The city takes ownership of Lē‘ahi Avenue near Diamond Head after community pushback against a private landowner who took over the road in 2020. The neighborhood complaints against landowner Safe Lē‘ahi included new charges for parking where it had been free, hosting commercial food trucks and forcing two-way traffic to a single lane near Waikīkī Elementary.
“Two Hawai‘i lawmakers face the consequences of pleading guilty to public corruption charges: Former state Sen. J. Kalani English and former state Rep. Ty Cullen admit to accepting bribes from a business owner in exchange for preferential treatment tied to cesspool legislation. English, the onetime majority leader of the state Senate, is ordered to serve 40 months in prison and pay a $100,000 fine. It’s also revealed that English stuffed $5,000 in cash under the floor mat of the car that investigators stopped him in. Cullen admits to receiving $22,000 in casino chips from the business owner during a wastewater conference in New Orleans.
Tulsi Stands for Tulsi
“Former Hawai‘i U.S. Rep. Tulsi Gabbard, who made national news in 2020 when she left a safe seat in Congress to run as a longshot candidate for president, issues a “breaking news” alert in October 2022 to announce she’s leaving the Democratic Party (and starting a podcast). Gabbard says the party is run “by an elitist cabal of warmongers driven by cowardly wokeness.” She then spends time campaigning for a dozen Republicans who include prominent supporters of Donald Trump. After most of them lose in the midterms, she’s hired by Fox News as a paid contributor.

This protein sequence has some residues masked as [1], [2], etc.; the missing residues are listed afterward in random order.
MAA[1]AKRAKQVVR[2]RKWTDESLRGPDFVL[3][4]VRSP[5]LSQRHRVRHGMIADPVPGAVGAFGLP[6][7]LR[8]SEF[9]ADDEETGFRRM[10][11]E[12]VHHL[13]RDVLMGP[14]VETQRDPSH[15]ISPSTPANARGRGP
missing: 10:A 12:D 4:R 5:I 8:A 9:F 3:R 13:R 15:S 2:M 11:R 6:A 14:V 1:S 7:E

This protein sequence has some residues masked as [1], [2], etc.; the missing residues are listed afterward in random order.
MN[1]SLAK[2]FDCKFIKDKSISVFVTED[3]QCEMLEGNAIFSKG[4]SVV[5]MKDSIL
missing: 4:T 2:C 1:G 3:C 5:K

“Former Kaua‘i Council member Arthur Brun is sentenced to 20 years in federal prison for drug trafficking, assault of a law enforcement officer, witness tampering, evidence tampering and firearm offenses. Earlier, he pleaded guilty to leading a drug ring that distributed methamphetamine. Prosecutors say that when a public official traffics in meth, the seriousness of the offense is magnified. The U.S. Attorney says Brun fled a police stop, then “personally assaulted a law enforcement officer in the course of his criminal conduct [which] adds to the corrupt nature of his offense.”
In October, a pro-Russia group of hackers known as Killnet takes credit for targeting airport websites, including the one for Daniel K. Inouye International Airport. State officials say the cyberattacks focused on the public-facing websites and had no impact on internal systems, operations or traveler safety.
A mother monk seal named Rocky, basking with her pup at Kaimana Beach in Waikīkī, apparently thinks a woman swimming nearby is getting too close to her little one, so she rushes over and attacks. The pup’s fine and the swimmer recovers. That was in July. Months later, Rocky crashes a luxury private picnic in ‘Ewa Beach. She throws some pillows around, according to the surprised host, before settling in for a few hours, then leaves the next day.
Chris Danger is the illustration pseudonym for author and visual artist Chris Choi. He grew up all around the world from South Korea to Washington, D.C., but spent the most time on O‘ahu, where he went to Leilehua High School in Wahiawā. He attended the School of Visual Arts in New York City, and then worked in television and academia; now he’s a full-time freelance illustrator. His semi-autobiographical graphic novel How to Be American is set to release in 2025; a graphic novel series he illustrated, The Inflatables, is out now. He currently lives in Portland, Oregon, with his wife, Eva.